“Well, originally, it was gonna be renovated and cleaned up, you know, gentrification, but the tenants had something to say about that. With the help of some local gangs, they drove out the company in charge, and the city hasn’t really cared to do anything about it, after the fact. Of course, they scared off everyone whose job it was to clean this dump, and it’s been running itself into the ground ever since. Eating itself alive.”
“And you chose to live here?”
The girl shrugged. “I dunno, I needed a quick and easy place to crash. I just came back into the city.”
“You mean you’re by yourself? Alone?”
Claire got a word in before I could. But she was speaking for the both of us, there.
“I’m not alone, I’ve got Macy.”
A hard tug, and the girl threw the blanket off the couch, revealing a woman laying there, curled up. She wasn’t moving, but she was breathing, looking more unconscious than asleep.
Claire, for her part, took several steps back.
“Ah, damn, I told you to lay off the stuff already,” the girl said, leaning over Macy and swatting at her hand. “One more hit like that and you’re donezo.”
Macy reacted, twitching, yet delayed. Her hands opened, and a needle slipped between her fingers, onto the floor.
Claire took another step back.
“Is that…” she started to ask.
“Huh? Oh, nah, she was already here when I moved in, but I don’t think she’s noticed.”
“Wait, hold on.”
I had to stop Claire, or we’d end up going nowhere. I lifted my hands, a signal to move to a different topic.
“I came up with a whole list of questions to ask on the way here, just so I can get it down all at once, and not forget anything. This might be pressing by itself, but there are more important things I want to get to.”
While I was talking, the girl was pulling the blanket over Macy again, fixing it so her face wasn’t obscured. When she finished, she fell back into the couch.
“Sure, ask away. You did catch me, after all, so I guess you deserve a prize.”
From behind my mask, I gave her a pointed look. Even though her biological parents weren’t seemingly around, she was in desperate need of some serious guidance, and counseling.
“First off, a name.”
“You first, O’ Masked One.”
I bit my lip.
I was in need of some blood, soon. I could drain her dry right here, and no one would miss her.
I looked at Claire, but she averted her eyes. Looking at her made me realize it was the first time I’d ever had a clear view of her.
Shoulder length hair, red, tied back. White shirt and jeans. Pushing thirty, if not there already. The creases in her forehead aged her.
She would have been pretty, in another, less stressful life.
My eyes went back to the girl.
“You know who I am, or who I used to be.”
The girl crossed her arms.
I tapped my side, making sure my knife was still there.
She grinned, showing the gap in the upper row of her teeth.
“How super, the hero in the flesh. Emphasis on super.” She then eyed me. Up, then down.
“Not gonna lie, I thought you were a boy.”
I nearly rolled my eyes. She would have seen if I did that.
“I thought the same thing, too.”
I saw Claire, hands in her pockets. She sounded guilty.
I fixed my hood, setting it more evenly on my head. “Sorry for not choosing something more revealing, or skin-tight. I went for something neutral, people made their assumptions and I didn’t feel the need to correct them. Truth be told, it’s probably been a more effective disguise than any mask I’ve worn.”
But that disguise is gone now. Benny blew it wide open. Now everyone knows that the Bluemoon is a girl, of some Asian ethnicity.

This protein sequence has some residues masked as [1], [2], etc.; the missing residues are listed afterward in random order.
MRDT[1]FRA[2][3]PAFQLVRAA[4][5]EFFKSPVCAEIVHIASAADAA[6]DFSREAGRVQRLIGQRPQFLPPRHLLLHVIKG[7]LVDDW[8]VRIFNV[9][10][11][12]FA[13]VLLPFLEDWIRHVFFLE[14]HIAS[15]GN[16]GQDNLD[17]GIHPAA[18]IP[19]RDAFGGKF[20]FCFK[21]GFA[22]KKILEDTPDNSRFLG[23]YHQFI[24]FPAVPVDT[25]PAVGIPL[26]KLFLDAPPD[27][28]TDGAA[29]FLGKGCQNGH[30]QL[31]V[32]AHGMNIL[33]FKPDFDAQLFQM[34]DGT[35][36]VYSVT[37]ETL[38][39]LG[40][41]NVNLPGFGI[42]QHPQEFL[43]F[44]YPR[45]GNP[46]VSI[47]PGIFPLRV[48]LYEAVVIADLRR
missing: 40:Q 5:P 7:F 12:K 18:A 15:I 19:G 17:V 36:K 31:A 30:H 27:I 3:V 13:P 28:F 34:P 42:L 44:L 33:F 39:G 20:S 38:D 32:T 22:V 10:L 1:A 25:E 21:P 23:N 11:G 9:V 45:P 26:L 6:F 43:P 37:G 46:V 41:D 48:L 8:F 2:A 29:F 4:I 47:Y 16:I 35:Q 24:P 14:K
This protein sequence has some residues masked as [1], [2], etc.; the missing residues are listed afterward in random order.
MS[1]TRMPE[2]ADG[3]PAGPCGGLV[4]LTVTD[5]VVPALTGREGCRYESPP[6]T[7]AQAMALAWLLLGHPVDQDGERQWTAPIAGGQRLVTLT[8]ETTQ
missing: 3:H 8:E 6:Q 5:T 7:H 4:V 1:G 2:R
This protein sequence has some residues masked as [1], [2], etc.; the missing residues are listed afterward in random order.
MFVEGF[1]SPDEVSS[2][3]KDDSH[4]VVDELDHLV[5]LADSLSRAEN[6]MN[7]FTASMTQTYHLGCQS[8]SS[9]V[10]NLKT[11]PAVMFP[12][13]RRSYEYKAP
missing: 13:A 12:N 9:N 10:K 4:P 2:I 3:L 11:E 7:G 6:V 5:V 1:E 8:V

I felt the anger flow within, continuing to shift me. Like magma, under plates of earth.
“That doesn’t matter, not anymore. I’m not here as the Bluemoon, and I’m not quite sure if I’m even here as a hero.”
The girl spoke. “That surprisingly keeps us at square one. I’ll call you ‘Bluemoon,’ easier that way.”
I was more than a touch annoyed, but not enough to make a big fuss over it.
“That’s fine, I suppose,” I said. “But now it’s your turn.”
“Right. Okay, if we’re going by code names, then you can call me ‘D.’”
“Like the letter. D as in ‘deepthroat.’”
Again, I tapped my side.
The girl, Dee – no, D – laughed, the sort of laugh that was unrestrained, uncaring of public decency.
Full of surprises, she was.
D settled down, and cleared her throat.
“Alright, what else you got?” she asked.
Now she was the one asking questions.
I decided to roll with it.
“The van. You stole it from that factory, did you not?”
“That’s a pretty strong word, but sure. I needed a way around, and I happened upon it. If it’s any consolation, I’ve been good about parking it there whenever I’m done with it, and I gas it up every time.”
“Barely a consolation,” I commented. “But the van isn’t my main priority, actually, though it is useful. There was equipment in there I was looking for. Police scanners, radios, laptops. I didn’t see any of it when I rode with you here.”
“Oh, all that junk? I needed the space, and some cash, so I pawned it.”
I crossed the living room.
I grabbed her at the collar, and threw her onto the wall behind her. I kept her up there.
Claire yelped at how sudden I was.
“You fucking didn’t,” I said, my patience with her having thinned away to nothingness. Young, old, it didn’t matter. I’d break them if they deserved it.
D hardly reacted or panicked. Her arms stayed by her sides. Her vulpine sneer returned.
“I freaking did. I saw an opportunity, and I took it. I was short on cash when I came back, and anything helps when trying to get back on your feet, yeah? Can’t blame me for trying to feed myself a little.”
I made a sound, nearing a growl, and I dropped her. D fell onto the couch, landing on top of Macy. I walked back to where I had been standing before.
I was seething. Barely restrained.